Everyone's always like, oh this song's good, this one's not; wow I got goosebumps from this track; OMG I just can't stop listening to so-and-so's new song, etc. And it's easy enough to sort of waltz on by and not give a second thought to it. Music makes us feel certain things and that's just fine – great, in fact.

But for the hungrier and more curious of our human world, questions like Why and How figure quite largely after any statement about our emotional responses to music. That's why Goldsmiths, University of London and University of Oxford teamed up to conduct some research into why and how we react to music the way we do.

Using pretty-big-deal German composer Richard Wagner's masterpiece, Der Ring des Nibelungen, aka the Ring Cycle (not everyone's cup of tea, I know, but still), this was a 15-hour experiment to get a better grasp on the psychology behind music. Monitoring micro-movements, sweat levels and heart rates of 8 volunteers as they watched the epic opera over four days (it is actually that long, you need to experience it in portions), researchers were able to measure how engaged and emotionally affected the participants were during the performance, helping us to understand how Wagner used music to ROUSE his audience – what about his composition causes the reactions it does?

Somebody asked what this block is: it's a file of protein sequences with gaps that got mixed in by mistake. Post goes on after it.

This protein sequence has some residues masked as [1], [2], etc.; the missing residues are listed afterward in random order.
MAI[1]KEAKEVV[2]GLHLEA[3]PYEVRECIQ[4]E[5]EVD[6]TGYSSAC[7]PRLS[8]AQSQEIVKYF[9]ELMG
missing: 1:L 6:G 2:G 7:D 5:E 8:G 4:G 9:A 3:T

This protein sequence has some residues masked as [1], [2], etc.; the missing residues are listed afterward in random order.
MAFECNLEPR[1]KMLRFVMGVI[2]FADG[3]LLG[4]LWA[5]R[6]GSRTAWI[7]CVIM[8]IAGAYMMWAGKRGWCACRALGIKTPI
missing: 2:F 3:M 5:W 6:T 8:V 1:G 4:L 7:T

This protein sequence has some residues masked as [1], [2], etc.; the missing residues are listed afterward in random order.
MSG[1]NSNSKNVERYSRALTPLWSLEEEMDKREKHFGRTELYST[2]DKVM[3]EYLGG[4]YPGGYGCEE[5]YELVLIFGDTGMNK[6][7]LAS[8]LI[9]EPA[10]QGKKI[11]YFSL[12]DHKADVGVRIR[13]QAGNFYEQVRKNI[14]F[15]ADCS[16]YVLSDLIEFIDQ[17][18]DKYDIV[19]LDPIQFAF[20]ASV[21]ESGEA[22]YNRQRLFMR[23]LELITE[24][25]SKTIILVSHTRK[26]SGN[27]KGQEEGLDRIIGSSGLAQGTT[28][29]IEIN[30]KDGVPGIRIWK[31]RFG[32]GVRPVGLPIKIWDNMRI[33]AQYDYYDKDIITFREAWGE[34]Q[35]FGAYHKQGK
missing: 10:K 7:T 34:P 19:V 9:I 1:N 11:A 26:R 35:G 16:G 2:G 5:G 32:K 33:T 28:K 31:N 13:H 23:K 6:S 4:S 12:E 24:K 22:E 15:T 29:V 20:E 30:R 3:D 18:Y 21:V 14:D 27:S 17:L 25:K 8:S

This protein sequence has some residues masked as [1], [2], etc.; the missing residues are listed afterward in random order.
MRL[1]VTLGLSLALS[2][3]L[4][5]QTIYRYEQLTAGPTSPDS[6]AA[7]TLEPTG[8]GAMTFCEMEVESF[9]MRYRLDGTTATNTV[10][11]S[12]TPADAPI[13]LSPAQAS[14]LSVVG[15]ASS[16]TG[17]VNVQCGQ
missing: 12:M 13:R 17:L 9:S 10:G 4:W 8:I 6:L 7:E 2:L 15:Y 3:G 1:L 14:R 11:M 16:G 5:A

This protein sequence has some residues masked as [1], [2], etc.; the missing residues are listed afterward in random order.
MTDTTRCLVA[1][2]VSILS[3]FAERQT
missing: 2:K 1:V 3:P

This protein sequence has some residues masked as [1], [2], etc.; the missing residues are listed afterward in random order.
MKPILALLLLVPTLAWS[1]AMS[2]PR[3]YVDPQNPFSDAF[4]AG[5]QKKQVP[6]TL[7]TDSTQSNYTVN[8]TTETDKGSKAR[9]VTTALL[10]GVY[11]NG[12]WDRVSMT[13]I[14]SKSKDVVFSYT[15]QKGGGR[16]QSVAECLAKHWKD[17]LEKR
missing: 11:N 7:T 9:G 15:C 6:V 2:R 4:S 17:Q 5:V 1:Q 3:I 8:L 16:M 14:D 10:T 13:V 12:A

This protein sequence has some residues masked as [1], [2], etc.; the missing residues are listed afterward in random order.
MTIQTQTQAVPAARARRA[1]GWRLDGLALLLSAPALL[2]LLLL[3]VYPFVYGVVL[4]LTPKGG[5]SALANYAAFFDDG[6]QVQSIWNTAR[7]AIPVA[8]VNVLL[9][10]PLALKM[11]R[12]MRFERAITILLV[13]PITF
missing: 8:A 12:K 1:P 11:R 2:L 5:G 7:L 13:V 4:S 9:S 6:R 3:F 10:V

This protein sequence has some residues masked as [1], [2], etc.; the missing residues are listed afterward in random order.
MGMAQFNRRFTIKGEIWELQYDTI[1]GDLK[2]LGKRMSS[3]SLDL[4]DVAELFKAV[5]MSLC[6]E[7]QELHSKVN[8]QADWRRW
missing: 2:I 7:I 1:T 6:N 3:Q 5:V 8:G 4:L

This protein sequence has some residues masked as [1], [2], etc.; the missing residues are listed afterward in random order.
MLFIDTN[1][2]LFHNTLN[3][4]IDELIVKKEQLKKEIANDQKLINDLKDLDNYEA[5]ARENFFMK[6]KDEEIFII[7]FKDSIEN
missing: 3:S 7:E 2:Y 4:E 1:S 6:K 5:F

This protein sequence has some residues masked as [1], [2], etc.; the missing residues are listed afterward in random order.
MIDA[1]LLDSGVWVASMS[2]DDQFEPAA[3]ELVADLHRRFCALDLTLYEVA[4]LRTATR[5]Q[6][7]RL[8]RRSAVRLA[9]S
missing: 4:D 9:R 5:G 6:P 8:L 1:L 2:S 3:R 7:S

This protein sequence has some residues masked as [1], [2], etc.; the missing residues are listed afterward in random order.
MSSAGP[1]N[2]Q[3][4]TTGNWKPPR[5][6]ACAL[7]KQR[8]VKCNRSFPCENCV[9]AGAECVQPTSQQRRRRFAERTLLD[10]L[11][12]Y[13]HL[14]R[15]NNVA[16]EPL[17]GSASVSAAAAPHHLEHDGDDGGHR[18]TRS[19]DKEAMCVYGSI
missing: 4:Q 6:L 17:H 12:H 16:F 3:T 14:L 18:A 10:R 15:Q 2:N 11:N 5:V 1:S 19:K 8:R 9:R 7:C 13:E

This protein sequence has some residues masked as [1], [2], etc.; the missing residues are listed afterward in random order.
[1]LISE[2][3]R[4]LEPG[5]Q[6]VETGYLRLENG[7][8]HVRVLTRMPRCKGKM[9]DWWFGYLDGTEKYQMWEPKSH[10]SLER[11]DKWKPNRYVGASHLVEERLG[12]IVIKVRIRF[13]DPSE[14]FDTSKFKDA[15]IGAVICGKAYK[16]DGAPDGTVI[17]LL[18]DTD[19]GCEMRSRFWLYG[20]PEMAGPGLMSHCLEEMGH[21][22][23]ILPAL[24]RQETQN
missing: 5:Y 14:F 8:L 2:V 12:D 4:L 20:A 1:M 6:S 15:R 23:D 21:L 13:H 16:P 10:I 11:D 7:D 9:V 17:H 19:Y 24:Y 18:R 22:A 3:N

In addition, the perhaps confounding element of experiencing music in a group was explored; can music synchronise feelings in a group of people, an audience, for example? At what points did emotional responses in the participants coincide?

One of the researchers behind this experiment, Dr. Daniel Müllensiefen (Senior Lecturer of Psychology at Goldsmiths, University of London; also part of Transforming Musicology), elaborates slightly:

"Music has played a central evolutionary role for humans in social settings. Some early findings from this unique experiment show that people share emotional responses to music, particularly when Wagner uses techniques such as leitmotifs [these are recurring phrases in the music] to manipulate the audience's reaction, and this creates a sense of belonging."

They will be presenting the results of this experiment on 22nd November, this Saturday, at Birmingham Hippodrome as part of the Being Human festival, a UK wide Humanities-fest that celebrates all things, well, Humanities (subjects like history and music and psychology etc.) taking place between 15th and 23rd November this year.

Admission is free but you do need to book. So if you're in the Birmingham area, and you like music, go learn something about music on Saturday!